Problematizing international business futures through a 'critical scenario method'

Sliwa, M and Cairns, George and Wright, George (2010) Problematizing international business futures through a 'critical scenario method'. Futures, 42 (9). pp. 971-979. ISSN 0016-3287

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Abstract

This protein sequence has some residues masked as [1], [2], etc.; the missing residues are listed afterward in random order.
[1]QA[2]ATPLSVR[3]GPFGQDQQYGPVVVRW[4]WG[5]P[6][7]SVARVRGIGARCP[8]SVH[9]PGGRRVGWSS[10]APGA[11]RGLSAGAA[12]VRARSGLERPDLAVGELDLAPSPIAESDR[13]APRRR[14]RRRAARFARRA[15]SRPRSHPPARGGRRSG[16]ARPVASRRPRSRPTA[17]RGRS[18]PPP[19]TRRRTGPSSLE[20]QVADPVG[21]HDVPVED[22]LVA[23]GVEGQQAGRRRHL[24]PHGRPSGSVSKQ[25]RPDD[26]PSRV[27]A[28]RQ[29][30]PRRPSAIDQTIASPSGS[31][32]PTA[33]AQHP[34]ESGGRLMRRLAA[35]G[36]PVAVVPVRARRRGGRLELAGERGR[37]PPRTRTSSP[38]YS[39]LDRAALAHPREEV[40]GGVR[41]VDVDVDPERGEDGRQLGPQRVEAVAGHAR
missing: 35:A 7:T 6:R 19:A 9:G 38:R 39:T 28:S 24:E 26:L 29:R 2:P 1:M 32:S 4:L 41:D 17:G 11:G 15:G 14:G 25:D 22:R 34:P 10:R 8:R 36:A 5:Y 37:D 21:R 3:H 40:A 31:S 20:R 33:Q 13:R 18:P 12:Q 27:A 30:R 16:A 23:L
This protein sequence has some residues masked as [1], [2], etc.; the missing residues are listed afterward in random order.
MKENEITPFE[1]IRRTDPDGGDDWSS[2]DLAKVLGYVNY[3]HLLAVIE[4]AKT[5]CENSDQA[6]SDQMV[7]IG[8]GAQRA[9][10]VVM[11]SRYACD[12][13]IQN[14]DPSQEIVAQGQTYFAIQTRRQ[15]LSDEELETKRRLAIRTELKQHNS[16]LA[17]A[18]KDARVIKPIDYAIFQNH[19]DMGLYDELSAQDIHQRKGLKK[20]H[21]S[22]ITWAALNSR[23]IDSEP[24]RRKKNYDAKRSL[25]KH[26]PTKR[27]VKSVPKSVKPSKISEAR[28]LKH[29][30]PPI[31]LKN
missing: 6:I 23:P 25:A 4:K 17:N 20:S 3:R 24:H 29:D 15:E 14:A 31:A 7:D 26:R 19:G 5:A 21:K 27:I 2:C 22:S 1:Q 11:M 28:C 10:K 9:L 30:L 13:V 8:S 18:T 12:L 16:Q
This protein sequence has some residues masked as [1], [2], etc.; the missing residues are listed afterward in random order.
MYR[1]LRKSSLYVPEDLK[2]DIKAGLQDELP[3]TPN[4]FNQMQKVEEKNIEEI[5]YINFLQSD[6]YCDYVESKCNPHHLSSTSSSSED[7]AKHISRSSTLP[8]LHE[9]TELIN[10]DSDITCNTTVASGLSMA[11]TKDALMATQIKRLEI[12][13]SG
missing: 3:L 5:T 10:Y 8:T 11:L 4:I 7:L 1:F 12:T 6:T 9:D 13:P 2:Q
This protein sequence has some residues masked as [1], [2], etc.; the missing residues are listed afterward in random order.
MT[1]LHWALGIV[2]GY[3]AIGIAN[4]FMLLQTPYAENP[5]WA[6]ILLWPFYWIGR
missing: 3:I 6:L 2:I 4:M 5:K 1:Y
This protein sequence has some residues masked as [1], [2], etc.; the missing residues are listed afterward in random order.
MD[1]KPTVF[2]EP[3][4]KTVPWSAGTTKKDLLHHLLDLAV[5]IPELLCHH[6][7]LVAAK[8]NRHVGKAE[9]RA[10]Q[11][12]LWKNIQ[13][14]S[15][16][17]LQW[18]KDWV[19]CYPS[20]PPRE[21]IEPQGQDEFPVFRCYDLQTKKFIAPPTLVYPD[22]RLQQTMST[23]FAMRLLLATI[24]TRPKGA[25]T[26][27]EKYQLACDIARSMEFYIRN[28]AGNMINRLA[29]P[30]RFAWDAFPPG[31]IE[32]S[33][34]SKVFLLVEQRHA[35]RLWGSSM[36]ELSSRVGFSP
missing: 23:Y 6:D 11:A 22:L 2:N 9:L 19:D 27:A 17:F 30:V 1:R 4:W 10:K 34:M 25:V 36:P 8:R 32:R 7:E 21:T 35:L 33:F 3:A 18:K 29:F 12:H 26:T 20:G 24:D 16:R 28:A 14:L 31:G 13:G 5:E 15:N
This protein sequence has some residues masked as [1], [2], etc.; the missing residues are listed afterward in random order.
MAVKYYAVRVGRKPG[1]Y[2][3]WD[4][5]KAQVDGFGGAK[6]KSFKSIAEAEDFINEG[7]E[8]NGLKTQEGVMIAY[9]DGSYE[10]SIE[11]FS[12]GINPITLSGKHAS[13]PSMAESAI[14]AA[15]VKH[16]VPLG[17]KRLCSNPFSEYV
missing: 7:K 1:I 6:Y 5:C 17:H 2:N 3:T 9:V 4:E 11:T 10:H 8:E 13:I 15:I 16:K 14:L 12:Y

This paper proposes the need for change in how managers in international business (IB) determine organisational objectives and what criteria they use in addressing complex problems. We propose a move from a largely firm-centric focus; on profit maximization and shareholder value; to a broader societal and environmental view. We see the educational context as the locus for initiating such a shift. However, we see obstacles within the canon of mainstream IB textbooks, with their focus on exposition of normative models of managerial action, illustrated by case studies of successful multinational enterprises (MNEs). Whilst we acknowledge their incorporation of critical issues, we view the lack of substantive critical reflection on the wider implications of IB activity as underpinned by an implicit assumption of the ‘good’ of IB. We posit that the normative structure of mainstream texts militates against students understanding the full range of possible futures for IB practice, and against developing the capability to cope with situations of uncertainty and ambiguity. Seeking to promote a critical pedagogy that accommodates consideration of both mainstream approaches and critical responses to these, we propose one approach to teaching and learning about IB futures that is based upon development of what we term ‘critical scenario method’. This offers a basis for active investigation of complex problems in the ‘real’ world from a range of perspectives, beyond that of profit maximization. We provide a worked, case example of our new method and demonstrate how it will enhance perceptions/understandings of involved and affected actors’ interests and their likely (re)actions as a particular scenario unfolds. The theoretical grounding for this approach is based upon contemporary social science interpretation of the Aristotelian concept of phronēsis, or ‘practical wisdom’.